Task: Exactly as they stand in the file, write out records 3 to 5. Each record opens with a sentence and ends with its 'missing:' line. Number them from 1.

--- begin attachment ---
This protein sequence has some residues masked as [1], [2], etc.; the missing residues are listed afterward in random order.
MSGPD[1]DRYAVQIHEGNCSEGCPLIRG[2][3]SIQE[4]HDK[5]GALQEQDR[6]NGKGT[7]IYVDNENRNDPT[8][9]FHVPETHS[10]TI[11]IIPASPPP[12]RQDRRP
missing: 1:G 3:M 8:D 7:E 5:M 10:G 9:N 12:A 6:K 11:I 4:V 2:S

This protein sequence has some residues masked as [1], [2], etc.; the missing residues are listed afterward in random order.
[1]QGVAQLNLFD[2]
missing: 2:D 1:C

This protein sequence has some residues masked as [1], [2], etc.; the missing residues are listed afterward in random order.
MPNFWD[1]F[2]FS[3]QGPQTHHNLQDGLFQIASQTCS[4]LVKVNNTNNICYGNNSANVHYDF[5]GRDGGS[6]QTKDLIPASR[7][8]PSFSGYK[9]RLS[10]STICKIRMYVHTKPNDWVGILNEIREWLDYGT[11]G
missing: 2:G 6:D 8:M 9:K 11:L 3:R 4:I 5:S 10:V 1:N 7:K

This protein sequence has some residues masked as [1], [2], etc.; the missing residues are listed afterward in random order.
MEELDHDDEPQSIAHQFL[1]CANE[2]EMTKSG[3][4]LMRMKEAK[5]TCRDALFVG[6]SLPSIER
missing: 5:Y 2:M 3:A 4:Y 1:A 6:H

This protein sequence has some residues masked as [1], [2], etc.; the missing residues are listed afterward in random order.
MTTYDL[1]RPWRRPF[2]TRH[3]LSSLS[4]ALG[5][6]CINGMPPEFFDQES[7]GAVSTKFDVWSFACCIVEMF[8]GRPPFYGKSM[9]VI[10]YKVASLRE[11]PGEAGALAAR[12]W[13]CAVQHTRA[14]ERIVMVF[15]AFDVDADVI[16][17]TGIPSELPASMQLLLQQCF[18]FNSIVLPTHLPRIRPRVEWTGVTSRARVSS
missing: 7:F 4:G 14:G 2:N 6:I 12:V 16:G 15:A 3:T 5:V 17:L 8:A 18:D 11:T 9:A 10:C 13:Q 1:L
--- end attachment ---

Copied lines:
This protein sequence has some residues masked as [1], [2], etc.; the missing residues are listed afterward in random order.
MPNFWD[1]F[2]FS[3]QGPQTHHNLQDGLFQIASQTCS[4]LVKVNNTNNICYGNNSANVHYDF[5]GRDGGS[6]QTKDLIPASR[7][8]PSFSGYK[9]RLS[10]STICKIRMYVHTKPNDWVGILNEIREWLDYGT[11]G
missing: 2:G 6:D 8:M 9:K 11:L 3:R 4:I 5:S 10:V 1:N 7:K

This protein sequence has some residues masked as [1], [2], etc.; the missing residues are listed afterward in random order.
MEELDHDDEPQSIAHQFL[1]CANE[2]EMTKSG[3][4]LMRMKEAK[5]TCRDALFVG[6]SLPSIER
missing: 5:Y 2:M 3:A 4:Y 1:A 6:H

This protein sequence has some residues masked as [1], [2], etc.; the missing residues are listed afterward in random order.
MTTYDL[1]RPWRRPF[2]TRH[3]LSSLS[4]ALG[5][6]CINGMPPEFFDQES[7]GAVSTKFDVWSFACCIVEMF[8]GRPPFYGKSM[9]VI[10]YKVASLRE[11]PGEAGALAAR[12]W[13]CAVQHTRA[14]ERIVMVF[15]AFDVDADVI[16][17]TGIPSELPASMQLLLQQCF[18]FNSIVLPTHLPRIRPRVEWTGVTSRARVSS
missing: 7:F 4:G 14:G 2:N 6:I 12:V 16:G 15:A 3:T 5:V 17:L 8:A 18:D 11:T 9:A 10:C 13:Q 1:L